A leader must assess the impact of involving employees in management decisions on a situational basis. You may have a need for a particular skill or this responsibility can be used as an incentive to move up in the company. A performance based evaluation and feedback system will work into this situation very nicely. Goals defined by the review process should involve leadership development. These goals can be reached and exceeded through leaders who reward with organizational opportunity. If the employee is the right employee and desires to move up the ladder of your organization, the opportunity to take on a leadership role will serve as positive reinforcement for quality performance.
Atonakis, John., Cianciolo, Anna.,Sternburg, Robert. (2004). The Nature Of Leadership.Thousand Oaks,CA: Sage Publ.
Business Resource Software, Inc. (2004) Mission Statements. Retrived from http://www.businessplans.org/Mission.html on Sept. 21, 2009.
Buckingham from Brown, D. (1991). Human universals. Boston: McGraw-Hill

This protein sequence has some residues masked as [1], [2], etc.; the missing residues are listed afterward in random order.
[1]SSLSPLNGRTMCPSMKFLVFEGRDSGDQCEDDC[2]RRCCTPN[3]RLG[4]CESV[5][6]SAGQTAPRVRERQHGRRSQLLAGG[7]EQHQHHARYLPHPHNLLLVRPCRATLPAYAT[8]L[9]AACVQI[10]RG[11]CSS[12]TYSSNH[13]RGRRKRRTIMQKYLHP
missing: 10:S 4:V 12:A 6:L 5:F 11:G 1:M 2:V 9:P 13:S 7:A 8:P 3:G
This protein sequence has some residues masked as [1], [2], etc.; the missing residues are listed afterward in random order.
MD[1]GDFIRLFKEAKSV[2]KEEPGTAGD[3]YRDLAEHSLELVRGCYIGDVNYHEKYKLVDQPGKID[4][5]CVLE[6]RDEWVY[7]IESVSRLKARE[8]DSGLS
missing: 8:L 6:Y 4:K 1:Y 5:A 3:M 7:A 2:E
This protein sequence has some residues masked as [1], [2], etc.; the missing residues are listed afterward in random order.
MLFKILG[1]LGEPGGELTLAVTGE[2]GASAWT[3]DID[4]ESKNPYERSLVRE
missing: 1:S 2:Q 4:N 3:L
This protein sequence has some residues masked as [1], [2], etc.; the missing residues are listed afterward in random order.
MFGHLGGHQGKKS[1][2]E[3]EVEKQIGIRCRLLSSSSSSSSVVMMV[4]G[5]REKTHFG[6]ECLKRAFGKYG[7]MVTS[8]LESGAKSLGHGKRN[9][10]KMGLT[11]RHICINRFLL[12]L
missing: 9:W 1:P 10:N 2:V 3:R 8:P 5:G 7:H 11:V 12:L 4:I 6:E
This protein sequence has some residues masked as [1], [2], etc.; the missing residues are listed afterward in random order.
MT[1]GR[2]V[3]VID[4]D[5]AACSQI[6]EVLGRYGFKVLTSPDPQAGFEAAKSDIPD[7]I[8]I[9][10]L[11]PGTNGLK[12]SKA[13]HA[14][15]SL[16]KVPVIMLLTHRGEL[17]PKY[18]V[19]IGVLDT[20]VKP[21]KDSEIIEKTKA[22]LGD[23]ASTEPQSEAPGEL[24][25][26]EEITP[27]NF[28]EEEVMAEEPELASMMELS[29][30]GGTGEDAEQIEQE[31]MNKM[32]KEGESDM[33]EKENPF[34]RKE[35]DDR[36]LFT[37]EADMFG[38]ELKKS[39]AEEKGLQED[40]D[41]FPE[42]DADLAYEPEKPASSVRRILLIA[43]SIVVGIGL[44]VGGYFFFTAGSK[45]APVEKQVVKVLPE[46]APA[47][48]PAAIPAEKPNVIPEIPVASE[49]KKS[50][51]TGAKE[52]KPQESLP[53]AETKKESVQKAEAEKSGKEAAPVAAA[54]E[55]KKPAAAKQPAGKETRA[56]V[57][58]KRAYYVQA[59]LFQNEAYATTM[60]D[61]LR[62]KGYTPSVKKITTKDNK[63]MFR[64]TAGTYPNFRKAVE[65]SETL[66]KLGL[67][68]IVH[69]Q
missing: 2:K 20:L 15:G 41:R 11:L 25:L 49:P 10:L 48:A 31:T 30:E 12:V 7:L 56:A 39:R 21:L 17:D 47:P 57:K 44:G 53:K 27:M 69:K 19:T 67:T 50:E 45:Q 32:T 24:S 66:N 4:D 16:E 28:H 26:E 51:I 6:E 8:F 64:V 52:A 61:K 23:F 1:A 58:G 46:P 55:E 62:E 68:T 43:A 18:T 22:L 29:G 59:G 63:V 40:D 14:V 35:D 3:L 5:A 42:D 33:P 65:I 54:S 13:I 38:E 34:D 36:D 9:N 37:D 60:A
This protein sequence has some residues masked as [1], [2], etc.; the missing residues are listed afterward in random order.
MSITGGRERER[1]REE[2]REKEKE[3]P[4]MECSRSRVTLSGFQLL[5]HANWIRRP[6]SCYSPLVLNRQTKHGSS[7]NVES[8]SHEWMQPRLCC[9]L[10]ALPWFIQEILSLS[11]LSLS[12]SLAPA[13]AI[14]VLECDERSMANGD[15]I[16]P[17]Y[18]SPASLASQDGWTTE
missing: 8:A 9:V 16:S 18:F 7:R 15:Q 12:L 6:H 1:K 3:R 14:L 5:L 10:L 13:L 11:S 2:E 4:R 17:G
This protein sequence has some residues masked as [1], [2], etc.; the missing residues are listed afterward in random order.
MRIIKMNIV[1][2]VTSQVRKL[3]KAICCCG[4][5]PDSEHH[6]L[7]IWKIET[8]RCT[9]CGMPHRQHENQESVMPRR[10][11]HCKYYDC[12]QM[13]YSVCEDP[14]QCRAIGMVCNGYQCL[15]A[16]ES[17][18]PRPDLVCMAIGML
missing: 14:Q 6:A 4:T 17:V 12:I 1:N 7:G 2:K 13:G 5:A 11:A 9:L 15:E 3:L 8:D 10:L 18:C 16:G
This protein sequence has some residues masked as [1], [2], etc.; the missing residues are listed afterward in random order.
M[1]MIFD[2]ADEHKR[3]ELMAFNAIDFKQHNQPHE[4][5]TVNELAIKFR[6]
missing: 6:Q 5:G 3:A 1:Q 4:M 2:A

Changingminds.org (2009) Charismatic Leadership. Retrieved from http://changingminds.org/disciplines/leadership/styles/charismatic_leadership.htm on Sept. 23, 2009.
Changingminds.org (2009) Transactional Leadership. Retrieved from http://changingminds.org/disciplines/leadership/styles/transactional_leadership.htm on Sept. 23, 2009
Changingminds.org (2009) Transformational Leadership. Retrieved from http://changingminds.org/disciplines/leadership/styles/transformational_leadership.htm on Sept. 23, 2009
Collins, Jim. (2001). Good To Great. New York, NY. Harper Collins Publishing.
eXtension. (2009). Job Description. Retrieved from http://www.extension.org/faq/4698 on Sept. 21, 2009
Grint, K. (2005). Leadership: Limits and Possibilities. New York: Palgrave Macmillan.
Improv Encyclopedia. (2007). Improv Games. Retrieved from http://improvencyclopedia.org/games//index.html on Sept. 21, 2009
Jackson, B. & Parry, K. (2008). A very short, fairly interesting and reasonably cheap book about studying leadership. Thousand Oaks, CA: Sage Publ.
Kinicki, Angelo., Kreitner, Robert. (2009) Organizational Behavior: Key Concepts, Skills, & Best Practices. Boston: McGraw-Hill Irwin.
Lencioni, Patrick. (2002) The Five Dysfunctions of a Team. San Francisco: Jossey-Bass.